Top 10 Ways Local Business Owners Botch the All-Important Homepage, and How You Can Get Yours Right

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It’s a shame so many business owners spend more time chasing shiny new objects than they do nailing the fundamentals.

Mess up your homepage and your local rankings won’t be all they can be, or you’ll scare away people, or both.  It’s of outsize importance to Google and to customers/clients/patients.  Craft an excellent homepage and you might give yourself wiggle room to mess up in other areas – and maybe for it not to matter as much.

In helping business owners make rain, I see and get to work on more homepages than your average bear.  Here are what I’d consider the 10 most-common homepage mistakes, and how you can avoid making them:

Homepage mistake 1: It’s wafer-thin on content.

Most homepages skimp on info about specific offerings (services, products, treatments, or practice areas).  Have at least a blurb on each offering you care about, and include links to the pages where you describe them in more detail.

Homepage mistake 2: There’s little info about the service area or locations.

You don’t want Google and customers to have to guess or dig to determine where you are or what areas you serve.  Make it as plain as day.

Homepage mistake 3: It’s got no or too-few links to important subpages.

If you’ve got other pages you want visitors to see and for Google maybe to rank well, you’d best link to them.  Maybe your most-important 5-10.  I like bullet-point lists.

Homepage mistake 4: It’s been colonized by a slider.

Most sliders slow down the load-time of your page, push your strongest material below the fold, and are ignored by visitors.  Consider taking yours behind the barn, or at least replacing it with a static image.

Homepage mistake 5: There’s nothing unique or compelling in the title and/or description tag.

Having your keyword(s) + city is not enough.  Be a giraffe among zebras.  Weave in as much of your USP as you can.

Homepage mistake 6: Not tracking visitors’ clicking and scrolling behavior.

Use a tool like CrazyEgg or HotJar to determine which parts of your page visitors care about and which they ignore.

Homepage mistake 7: Clear calls-to-action aren’t in all the places they should be.

Having one call-to-action at the top and bottom of the page is a no-brainer.  If it’s a long page, have a call-to-action somewhere in the middle.  Because you’re tracking clicking and scrolling behavior (see above point), in time you’ll probably know which one pulls the most weight.

Homepage mistake 8: A functional Google Map isn’t embedded.

If you’ve got an office or bricks-and-mortar location, your would-be customers probably want to be able to pull up directions easily.  Google may like to see driving-direction look-ups.

Homepage mistake 9: It’s filled with knickknacks for non-customers.

Links to social profiles, a “recent blog posts” section, etc.  Eschew them – unless you want people to pay attention to those doodads and not call you.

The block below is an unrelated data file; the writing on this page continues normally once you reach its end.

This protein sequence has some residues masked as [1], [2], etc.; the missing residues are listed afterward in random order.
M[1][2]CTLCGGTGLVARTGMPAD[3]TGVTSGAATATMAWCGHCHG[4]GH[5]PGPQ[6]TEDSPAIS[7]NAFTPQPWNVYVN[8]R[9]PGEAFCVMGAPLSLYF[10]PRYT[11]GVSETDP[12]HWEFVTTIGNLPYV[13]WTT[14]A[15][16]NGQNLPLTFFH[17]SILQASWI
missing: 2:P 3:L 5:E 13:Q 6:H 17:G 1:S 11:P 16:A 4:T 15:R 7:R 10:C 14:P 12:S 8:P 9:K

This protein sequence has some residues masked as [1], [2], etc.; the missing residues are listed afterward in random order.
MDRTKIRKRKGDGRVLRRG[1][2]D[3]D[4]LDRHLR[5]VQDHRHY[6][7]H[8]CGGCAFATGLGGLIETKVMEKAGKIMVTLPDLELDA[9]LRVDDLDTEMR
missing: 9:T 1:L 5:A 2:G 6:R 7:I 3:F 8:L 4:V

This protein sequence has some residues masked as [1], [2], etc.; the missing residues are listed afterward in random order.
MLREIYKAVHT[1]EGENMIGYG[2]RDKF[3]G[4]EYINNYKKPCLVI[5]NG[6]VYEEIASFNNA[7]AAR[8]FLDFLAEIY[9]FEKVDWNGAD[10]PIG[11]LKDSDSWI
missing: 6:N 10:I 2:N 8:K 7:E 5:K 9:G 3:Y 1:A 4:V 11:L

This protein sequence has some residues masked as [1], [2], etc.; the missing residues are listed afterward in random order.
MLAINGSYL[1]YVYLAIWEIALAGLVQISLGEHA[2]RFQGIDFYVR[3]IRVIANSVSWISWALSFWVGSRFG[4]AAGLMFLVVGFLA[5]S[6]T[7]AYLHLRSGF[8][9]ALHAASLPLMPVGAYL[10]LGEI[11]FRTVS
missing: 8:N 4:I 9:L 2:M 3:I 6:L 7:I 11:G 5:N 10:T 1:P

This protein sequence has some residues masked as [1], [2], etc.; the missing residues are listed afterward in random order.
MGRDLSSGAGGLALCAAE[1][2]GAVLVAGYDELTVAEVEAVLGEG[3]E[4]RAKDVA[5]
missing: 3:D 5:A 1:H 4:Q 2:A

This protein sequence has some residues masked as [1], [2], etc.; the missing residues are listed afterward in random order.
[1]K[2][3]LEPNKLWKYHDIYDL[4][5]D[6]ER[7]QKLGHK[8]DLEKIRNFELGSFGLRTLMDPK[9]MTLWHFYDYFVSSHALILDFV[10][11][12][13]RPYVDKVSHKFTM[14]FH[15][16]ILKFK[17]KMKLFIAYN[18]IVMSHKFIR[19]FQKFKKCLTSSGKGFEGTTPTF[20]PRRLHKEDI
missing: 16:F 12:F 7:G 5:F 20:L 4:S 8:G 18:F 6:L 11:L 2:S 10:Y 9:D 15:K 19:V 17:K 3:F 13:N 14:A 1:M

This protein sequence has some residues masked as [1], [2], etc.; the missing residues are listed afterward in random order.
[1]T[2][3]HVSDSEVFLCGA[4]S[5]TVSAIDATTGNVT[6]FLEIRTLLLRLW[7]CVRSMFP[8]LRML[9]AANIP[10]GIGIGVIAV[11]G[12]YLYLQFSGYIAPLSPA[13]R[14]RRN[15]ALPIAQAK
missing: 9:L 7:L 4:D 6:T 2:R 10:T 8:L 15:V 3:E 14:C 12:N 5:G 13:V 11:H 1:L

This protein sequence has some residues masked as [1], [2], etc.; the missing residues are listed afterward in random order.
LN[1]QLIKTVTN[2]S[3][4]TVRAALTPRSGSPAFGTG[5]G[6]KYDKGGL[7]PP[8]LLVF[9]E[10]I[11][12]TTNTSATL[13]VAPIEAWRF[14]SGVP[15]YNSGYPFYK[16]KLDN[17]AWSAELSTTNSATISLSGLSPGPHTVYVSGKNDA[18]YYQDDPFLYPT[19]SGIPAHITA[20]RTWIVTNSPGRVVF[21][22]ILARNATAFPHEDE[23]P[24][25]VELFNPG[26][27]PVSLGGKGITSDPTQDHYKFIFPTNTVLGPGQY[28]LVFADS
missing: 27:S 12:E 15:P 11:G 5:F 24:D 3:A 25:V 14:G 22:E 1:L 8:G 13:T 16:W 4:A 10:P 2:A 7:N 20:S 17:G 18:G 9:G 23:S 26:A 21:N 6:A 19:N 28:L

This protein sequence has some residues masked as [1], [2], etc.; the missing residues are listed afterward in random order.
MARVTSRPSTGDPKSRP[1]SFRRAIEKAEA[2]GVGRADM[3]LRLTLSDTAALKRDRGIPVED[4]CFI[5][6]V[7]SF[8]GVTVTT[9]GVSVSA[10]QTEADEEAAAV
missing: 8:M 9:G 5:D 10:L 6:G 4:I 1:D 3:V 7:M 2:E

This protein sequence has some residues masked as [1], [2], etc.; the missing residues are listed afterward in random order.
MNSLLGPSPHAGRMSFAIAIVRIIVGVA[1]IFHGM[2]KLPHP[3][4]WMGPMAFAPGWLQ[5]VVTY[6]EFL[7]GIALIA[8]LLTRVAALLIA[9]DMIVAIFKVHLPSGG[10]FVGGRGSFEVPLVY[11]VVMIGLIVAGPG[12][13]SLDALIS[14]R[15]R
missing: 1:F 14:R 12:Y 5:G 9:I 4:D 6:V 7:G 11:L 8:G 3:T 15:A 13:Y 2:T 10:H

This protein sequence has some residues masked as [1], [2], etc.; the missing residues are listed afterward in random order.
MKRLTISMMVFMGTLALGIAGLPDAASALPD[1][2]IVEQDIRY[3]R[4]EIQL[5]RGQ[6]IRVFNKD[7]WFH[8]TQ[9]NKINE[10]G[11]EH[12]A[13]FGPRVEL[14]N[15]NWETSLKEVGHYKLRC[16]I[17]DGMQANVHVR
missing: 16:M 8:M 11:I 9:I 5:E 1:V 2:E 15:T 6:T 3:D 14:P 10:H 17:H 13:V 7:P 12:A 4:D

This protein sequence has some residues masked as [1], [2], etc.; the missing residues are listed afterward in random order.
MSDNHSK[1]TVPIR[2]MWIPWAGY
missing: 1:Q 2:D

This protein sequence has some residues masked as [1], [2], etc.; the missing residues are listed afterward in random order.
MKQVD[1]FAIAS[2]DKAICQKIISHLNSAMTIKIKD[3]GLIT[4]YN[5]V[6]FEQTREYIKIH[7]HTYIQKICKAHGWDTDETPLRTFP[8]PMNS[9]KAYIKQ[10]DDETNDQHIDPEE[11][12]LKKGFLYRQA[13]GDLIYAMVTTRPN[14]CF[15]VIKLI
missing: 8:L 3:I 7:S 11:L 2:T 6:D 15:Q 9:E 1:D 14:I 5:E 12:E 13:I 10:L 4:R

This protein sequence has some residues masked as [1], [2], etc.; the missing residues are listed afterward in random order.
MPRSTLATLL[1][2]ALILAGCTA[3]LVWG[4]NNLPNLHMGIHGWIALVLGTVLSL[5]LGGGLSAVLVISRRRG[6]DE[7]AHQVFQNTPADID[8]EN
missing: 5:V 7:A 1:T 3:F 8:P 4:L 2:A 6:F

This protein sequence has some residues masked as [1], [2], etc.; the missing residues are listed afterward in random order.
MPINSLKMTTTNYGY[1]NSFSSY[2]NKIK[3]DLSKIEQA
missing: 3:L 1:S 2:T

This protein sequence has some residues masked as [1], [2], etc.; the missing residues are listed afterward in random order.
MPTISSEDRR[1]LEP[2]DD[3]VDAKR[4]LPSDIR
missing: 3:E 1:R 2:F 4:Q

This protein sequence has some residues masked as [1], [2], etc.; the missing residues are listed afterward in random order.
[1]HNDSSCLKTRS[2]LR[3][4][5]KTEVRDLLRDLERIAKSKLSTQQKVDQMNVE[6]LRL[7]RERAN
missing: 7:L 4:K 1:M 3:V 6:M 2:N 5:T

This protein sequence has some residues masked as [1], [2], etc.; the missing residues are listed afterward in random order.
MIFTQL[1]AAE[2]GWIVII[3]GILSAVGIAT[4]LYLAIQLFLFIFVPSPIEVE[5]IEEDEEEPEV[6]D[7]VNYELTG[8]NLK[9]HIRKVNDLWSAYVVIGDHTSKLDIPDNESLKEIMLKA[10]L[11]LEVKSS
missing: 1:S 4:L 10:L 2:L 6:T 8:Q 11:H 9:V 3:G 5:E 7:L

Homepage mistake 10: It assumes the visitor saw the reviews.

Will your homepage impress a word-of-mouth referral or others who might have gone directly to your site without Googling you first?

Hhomepage mistake 11 (bonus): It’s too reserved.

Don’t assume everyone will even see other pages on your site.  Make it very clear where visitors can get more in-depth info on you and your services if they want it, but don’t assume they’ll click or scroll.  Say your piece, say it early, and say it plainly.

Any homepage mistakes I forgot?

Any you don’t think are mistakes?

What do you consider the most or least serious issue, and why?

Leave a comment!

Amazon Home Services for Local Businesses: the Ins and Outs

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I’ve wanted to write about “Amazon Local SEO” for a while now.  I had it planned out.  But then last year Amazon retired their daily-deals program, at which point 50% of my content became about as timely and relevant as MTV.  Oh well.

But the other part I wanted to write about was Amazon Home Services, which is relevant to your local visibility if you’re a contractor, and it’s a program that seems to be expanding.

Yours Truly had procrastinated for only about 2 months when Corey Barnett of Cleverly Engaged sent me some good lab notes (as he did last year).  His observations and insights impressed me, so I decided to accept a guest-post on this blog for only the 2nd time in the last half-decade of blogging.  (Colan Nielsen put together a mean quiz here 3 years ago.)

If you’re in the home-improvement space, you’ll benefit from these pointers on Amazon Home Services.  Here’s Corey:

Search results have become more crowded in recent years. National brands have earned more SERP real estate, often at the expense of local businesses. Even competitors to Google’s model (Facebook, Yelp, TripAdvisor, etc.) received increased visibility in 2015 as reported by Search Engine Journal.

The fundamentals have also changed, like with all seven packs decreasing to 3-packs. Sure, free directories are still very visible for many local terms: Yelp, Yellowpages, and recent entrants, Groupon, Houzz and Facebook.